Editor’s Note: This is the last in a three-part opinion series on Measure C. In this column, the Edward Z. Kotkin, city attorney for Palm Springs, offers his impartial analysis of Measure C.

A group of private individuals presented a petition with enough signatures to qualify Measure C for placement on the ballot. If adopted, Measure C would modify the City of Palm Springs’ regulations for “Vacation Rentals,” prohibiting the vacation rental of single family residences in all “single family residential,” or “R-1” zones. A vacation rental is the rental of a residential property for a period of twenty-eight (28) days or less. The City has regulated vacation rental since 2008. The City Council adopted the most recent revision to the vacation rental ordinance in 2017.

If passed, Measure C’s prohibition of single family residences as vacation rentals would become effective in 2020, twenty-four (24) months after Measure C’s effective date. Measure C would also maintain the City’s existing prohibition on the vacation rental of apartments, but would allow condominiums, with homeowner association approval, as vacation rentals.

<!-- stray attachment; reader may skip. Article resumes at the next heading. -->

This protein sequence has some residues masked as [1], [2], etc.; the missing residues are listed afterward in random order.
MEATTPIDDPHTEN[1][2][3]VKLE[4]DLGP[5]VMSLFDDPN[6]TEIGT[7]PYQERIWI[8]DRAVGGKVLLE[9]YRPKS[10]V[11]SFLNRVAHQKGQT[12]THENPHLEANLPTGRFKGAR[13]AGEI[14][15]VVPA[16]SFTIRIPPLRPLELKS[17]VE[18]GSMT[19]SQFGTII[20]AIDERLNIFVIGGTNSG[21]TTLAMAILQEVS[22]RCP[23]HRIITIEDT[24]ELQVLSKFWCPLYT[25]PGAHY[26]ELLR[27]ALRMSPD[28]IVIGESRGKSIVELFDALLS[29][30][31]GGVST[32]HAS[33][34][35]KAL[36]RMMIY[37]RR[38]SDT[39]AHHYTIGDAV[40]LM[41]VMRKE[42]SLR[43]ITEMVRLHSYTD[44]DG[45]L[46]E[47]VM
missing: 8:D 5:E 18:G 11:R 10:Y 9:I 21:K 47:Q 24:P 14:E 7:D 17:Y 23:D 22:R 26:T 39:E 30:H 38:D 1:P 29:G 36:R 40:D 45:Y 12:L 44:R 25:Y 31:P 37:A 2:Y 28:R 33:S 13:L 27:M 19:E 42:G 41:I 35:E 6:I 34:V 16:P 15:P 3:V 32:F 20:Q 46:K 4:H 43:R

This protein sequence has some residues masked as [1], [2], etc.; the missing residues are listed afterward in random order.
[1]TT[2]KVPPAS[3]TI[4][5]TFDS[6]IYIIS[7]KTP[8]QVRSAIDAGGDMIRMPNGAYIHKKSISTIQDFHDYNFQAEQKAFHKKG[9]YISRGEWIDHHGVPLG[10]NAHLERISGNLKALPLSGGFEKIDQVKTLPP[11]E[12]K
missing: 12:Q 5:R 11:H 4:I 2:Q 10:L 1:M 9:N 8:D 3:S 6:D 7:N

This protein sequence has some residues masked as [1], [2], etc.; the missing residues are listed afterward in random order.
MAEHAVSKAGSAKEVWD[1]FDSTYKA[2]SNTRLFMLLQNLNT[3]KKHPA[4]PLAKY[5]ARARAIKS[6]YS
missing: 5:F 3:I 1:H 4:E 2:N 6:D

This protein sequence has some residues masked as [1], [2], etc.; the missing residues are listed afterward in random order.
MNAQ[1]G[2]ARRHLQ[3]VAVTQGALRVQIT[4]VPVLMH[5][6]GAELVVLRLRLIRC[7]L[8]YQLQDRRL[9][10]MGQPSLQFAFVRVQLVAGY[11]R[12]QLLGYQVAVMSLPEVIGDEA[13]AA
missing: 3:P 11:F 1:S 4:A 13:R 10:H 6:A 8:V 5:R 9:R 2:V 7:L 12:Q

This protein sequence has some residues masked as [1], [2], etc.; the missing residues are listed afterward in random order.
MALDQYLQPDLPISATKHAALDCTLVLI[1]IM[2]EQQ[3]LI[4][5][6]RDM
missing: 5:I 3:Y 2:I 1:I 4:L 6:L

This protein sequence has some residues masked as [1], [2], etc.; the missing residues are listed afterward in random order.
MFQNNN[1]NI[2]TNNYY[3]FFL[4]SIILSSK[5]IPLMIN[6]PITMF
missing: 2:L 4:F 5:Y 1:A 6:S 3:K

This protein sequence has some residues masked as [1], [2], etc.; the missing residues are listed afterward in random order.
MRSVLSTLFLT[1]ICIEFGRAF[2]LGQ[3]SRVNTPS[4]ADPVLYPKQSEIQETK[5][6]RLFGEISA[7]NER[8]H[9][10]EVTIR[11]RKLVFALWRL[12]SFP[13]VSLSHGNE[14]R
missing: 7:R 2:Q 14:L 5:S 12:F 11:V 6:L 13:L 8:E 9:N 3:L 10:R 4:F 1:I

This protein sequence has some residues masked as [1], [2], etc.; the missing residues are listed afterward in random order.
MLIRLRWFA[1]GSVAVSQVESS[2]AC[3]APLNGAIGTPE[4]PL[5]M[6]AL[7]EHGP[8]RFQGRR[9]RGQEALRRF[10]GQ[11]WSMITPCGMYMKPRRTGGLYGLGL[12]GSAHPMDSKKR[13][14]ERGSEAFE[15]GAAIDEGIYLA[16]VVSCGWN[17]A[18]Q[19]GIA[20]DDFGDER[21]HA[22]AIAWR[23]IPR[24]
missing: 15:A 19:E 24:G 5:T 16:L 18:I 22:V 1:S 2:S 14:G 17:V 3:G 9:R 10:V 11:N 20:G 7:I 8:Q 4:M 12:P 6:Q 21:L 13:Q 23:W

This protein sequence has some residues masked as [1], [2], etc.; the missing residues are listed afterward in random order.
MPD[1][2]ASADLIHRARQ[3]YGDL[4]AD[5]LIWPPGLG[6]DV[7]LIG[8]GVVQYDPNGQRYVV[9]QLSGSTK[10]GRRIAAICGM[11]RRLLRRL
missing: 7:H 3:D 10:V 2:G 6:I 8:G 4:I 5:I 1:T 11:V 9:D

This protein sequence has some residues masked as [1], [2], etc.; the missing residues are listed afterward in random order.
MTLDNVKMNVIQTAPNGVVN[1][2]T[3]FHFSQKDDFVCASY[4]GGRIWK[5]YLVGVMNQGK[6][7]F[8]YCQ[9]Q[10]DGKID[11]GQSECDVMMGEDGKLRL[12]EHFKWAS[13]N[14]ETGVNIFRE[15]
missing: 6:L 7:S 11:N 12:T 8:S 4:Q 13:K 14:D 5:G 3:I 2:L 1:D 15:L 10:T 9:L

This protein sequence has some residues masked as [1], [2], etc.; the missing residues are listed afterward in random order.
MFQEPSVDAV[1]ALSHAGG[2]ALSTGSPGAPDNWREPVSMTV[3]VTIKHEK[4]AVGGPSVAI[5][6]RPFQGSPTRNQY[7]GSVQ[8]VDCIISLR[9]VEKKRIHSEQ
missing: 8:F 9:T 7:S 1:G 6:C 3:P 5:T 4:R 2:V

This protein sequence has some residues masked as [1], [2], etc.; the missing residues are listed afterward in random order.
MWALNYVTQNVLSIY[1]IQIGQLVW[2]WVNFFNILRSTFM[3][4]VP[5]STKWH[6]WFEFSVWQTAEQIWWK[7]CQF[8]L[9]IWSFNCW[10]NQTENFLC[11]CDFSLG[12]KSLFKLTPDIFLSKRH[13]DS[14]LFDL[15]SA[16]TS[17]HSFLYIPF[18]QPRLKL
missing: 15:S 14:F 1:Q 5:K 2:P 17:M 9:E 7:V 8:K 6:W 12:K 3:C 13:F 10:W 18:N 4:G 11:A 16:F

There is a conflict within Measure C as drafted by the proponents about whether “Homesharing,” like vacation rental, will be prohibited or remain legal for R-1 single family residences. Homesharing occurs when a residential property owner lives at the residence and rents a portion of his/her home to another person for twenty-eight (28) days or less.

If the voters adopt Measure C, the City Council cannot change or amend its provisions. Measure C could only be amended or repealed through an election or legal action.

Passage of Measure C will eliminate an estimated 82 percent of all vacation rentals in the community. If the conflicting part of Measure C prohibiting home-sharing of single-family residences is enforced, that estimated number increases to 85 percent.

The fiscal impact of Measure C passage will be an annual loss of an estimated $6,500,000 in transient occupancy tax revenue, permit fees and enforcement-generated revenue. Measure C passage would leave the City unable to fund vacation rental enforcement at or near present levels, and result in the termination of the Vacation Rental Compliance Department as it currently operates.